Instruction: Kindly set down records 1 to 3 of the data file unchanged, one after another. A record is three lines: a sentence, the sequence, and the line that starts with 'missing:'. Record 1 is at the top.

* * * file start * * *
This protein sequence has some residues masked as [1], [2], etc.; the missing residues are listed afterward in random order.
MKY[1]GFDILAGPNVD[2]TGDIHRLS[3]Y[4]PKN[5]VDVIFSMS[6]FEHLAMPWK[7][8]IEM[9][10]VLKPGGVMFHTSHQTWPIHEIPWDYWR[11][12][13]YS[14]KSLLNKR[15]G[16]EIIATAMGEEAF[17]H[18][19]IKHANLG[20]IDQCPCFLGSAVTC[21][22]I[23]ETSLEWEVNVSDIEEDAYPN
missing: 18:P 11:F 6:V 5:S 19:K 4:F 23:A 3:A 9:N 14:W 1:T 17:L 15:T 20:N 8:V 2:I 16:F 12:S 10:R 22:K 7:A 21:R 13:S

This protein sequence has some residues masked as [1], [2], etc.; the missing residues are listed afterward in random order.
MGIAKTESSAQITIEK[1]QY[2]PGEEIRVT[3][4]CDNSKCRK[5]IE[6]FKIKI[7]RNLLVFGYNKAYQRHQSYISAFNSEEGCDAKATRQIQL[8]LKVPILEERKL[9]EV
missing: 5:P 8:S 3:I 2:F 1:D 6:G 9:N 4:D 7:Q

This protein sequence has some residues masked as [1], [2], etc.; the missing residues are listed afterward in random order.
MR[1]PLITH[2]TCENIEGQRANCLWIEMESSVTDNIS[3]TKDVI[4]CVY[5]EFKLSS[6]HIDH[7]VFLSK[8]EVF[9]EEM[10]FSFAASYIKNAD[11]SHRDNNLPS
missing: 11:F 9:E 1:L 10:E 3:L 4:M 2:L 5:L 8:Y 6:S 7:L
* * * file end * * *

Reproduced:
This protein sequence has some residues masked as [1], [2], etc.; the missing residues are listed afterward in random order.
MKY[1]GFDILAGPNVD[2]TGDIHRLS[3]Y[4]PKN[5]VDVIFSMS[6]FEHLAMPWK[7][8]IEM[9][10]VLKPGGVMFHTSHQTWPIHEIPWDYWR[11][12][13]YS[14]KSLLNKR[15]G[16]EIIATAMGEEAF[17]H[18][19]IKHANLG[20]IDQCPCFLGSAVTC[21][22]I[23]ETSLEWEVNVSDIEEDAYPN
missing: 18:P 11:F 6:V 5:S 19:K 4:F 23:A 3:A 9:N 14:W 1:T 17:L 15:T 20:N 8:V 2:I 16:F 12:S 10:R 22:K 7:A 21:R 13:S

This protein sequence has some residues masked as [1], [2], etc.; the missing residues are listed afterward in random order.
MGIAKTESSAQITIEK[1]QY[2]PGEEIRVT[3][4]CDNSKCRK[5]IE[6]FKIKI[7]RNLLVFGYNKAYQRHQSYISAFNSEEGCDAKATRQIQL[8]LKVPILEERKL[9]EV
missing: 5:P 8:S 3:I 2:F 1:D 6:G 9:N 4:D 7:Q

This protein sequence has some residues masked as [1], [2], etc.; the missing residues are listed afterward in random order.
MR[1]PLITH[2]TCENIEGQRANCLWIEMESSVTDNIS[3]TKDVI[4]CVY[5]EFKLSS[6]HIDH[7]VFLSK[8]EVF[9]EEM[10]FSFAASYIKNAD[11]SHRDNNLPS
missing: 11:F 9:E 1:L 10:E 3:L 4:M 2:L 5:L 8:Y 6:S 7:L